Current law grapples inadequately with certain characteristic features of mass atrocity, as this study has shown. But the legal intractability of these features is not attributable to any historical novelty, for few of these features are entirely new or even unique to mass atrocity, strictly speaking. The continuing failure to find a suitable solution remains to be explained. What accounts, then, for the intractability?
A first response will likely be that criminal law rests on theoretical assumptions that simply do not fit, do not accommodate the centrally relevant facts. The criminal law assumes a world of unencumbered individuals, independently interacting. A criminal conspiracy, for instance, is not conceived as a self-determining collective subject, but rather as a vehicle through which the wills of individual persons conjoin. As an assemblage of dyads, which form into wheels or chains, it is never quite a truly collective entity with dynamics of its own. Criminal law is inherently about the punishment of individuals for their culpable acts, in this view. Larger processes and structures, intrinsically collective to the core, must therefore be translated or reduced to interaction between such individuals to become intelligible, susceptible to legal analysis.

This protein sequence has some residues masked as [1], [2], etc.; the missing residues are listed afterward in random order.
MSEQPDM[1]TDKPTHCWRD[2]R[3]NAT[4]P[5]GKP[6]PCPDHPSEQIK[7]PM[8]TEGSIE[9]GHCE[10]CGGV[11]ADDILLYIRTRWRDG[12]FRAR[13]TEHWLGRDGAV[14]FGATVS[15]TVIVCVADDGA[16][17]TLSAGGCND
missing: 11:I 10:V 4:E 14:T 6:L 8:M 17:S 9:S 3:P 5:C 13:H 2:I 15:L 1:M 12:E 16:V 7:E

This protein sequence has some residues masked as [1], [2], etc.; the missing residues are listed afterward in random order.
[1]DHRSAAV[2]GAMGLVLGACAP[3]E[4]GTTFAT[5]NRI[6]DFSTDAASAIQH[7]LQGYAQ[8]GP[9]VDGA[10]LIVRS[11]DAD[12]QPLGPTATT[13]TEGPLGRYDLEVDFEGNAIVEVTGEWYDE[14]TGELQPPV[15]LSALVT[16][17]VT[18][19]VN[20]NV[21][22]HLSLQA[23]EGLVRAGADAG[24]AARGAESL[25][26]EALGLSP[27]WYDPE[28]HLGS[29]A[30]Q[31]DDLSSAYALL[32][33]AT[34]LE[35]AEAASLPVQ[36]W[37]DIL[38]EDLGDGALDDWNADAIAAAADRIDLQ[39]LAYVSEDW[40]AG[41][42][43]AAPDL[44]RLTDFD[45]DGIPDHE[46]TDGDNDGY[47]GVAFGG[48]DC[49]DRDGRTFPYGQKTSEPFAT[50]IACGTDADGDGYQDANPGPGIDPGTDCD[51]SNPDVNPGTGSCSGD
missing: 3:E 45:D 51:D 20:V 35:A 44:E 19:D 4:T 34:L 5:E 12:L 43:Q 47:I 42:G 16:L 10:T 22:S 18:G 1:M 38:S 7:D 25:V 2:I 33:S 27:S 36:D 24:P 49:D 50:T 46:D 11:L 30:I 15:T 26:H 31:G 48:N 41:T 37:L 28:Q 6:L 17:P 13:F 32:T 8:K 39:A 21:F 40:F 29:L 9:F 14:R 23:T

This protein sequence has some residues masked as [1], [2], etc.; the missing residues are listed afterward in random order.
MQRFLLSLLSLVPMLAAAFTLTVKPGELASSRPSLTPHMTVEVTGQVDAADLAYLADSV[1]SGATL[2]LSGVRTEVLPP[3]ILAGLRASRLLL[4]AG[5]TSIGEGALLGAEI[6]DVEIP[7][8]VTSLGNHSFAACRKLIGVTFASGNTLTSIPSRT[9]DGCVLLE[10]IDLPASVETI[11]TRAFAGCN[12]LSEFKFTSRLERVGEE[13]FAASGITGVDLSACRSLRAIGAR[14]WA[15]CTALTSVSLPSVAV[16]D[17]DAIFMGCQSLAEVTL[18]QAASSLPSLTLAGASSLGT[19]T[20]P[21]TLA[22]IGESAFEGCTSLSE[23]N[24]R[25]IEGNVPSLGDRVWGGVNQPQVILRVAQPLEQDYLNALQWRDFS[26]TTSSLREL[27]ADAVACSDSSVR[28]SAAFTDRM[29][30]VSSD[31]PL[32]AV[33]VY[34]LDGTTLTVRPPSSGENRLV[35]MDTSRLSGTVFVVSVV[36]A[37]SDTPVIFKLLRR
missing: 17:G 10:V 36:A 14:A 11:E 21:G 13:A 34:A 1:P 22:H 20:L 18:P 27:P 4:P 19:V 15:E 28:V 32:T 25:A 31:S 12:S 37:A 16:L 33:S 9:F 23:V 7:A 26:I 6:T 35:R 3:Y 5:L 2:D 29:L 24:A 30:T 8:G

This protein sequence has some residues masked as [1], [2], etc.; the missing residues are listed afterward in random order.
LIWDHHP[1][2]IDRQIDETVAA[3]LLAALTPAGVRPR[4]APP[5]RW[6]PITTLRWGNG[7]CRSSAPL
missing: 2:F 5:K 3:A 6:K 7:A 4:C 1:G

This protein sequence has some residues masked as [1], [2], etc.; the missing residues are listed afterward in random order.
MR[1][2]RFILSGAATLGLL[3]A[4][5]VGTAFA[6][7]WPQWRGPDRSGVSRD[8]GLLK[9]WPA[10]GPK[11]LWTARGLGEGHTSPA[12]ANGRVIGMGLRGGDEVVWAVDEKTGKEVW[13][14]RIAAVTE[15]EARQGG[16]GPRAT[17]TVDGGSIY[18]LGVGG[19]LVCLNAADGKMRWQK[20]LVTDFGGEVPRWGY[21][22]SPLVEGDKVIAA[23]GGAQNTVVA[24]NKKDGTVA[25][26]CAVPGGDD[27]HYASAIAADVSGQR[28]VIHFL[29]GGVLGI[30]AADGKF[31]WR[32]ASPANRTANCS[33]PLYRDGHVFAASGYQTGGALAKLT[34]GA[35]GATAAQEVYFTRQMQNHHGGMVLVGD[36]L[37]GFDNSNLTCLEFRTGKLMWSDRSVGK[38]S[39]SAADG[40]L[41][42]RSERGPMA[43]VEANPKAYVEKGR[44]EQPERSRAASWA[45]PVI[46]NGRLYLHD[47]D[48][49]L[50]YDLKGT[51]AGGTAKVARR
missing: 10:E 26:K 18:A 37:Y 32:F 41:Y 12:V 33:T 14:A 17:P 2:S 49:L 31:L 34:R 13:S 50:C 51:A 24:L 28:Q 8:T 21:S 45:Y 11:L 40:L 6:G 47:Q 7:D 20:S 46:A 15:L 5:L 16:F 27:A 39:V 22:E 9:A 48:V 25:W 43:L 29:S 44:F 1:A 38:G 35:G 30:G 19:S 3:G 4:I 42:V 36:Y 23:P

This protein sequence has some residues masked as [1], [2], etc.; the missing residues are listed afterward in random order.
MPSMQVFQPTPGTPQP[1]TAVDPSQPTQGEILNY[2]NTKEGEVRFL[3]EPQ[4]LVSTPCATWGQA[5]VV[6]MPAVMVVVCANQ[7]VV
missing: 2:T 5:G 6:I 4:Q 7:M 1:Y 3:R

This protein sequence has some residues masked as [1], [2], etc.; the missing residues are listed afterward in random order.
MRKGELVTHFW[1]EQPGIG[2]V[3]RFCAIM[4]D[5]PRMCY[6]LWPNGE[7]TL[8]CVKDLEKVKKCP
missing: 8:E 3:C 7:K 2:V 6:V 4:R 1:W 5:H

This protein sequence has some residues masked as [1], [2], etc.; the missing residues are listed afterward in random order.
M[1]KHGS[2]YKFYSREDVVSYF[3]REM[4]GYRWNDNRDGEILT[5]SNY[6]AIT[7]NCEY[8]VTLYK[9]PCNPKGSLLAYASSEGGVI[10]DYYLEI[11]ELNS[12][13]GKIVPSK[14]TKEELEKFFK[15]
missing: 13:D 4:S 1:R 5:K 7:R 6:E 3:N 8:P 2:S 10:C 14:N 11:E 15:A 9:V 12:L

This reductionism is unsatisfactory because mass atrocity, as Drumbl writes, “requires more than just an extension of the dominant discourse of ordinary criminal law, which embraces liberalism's understanding of the individual as the central unit of action and thereby deserving of blame when things go terribly wrong.”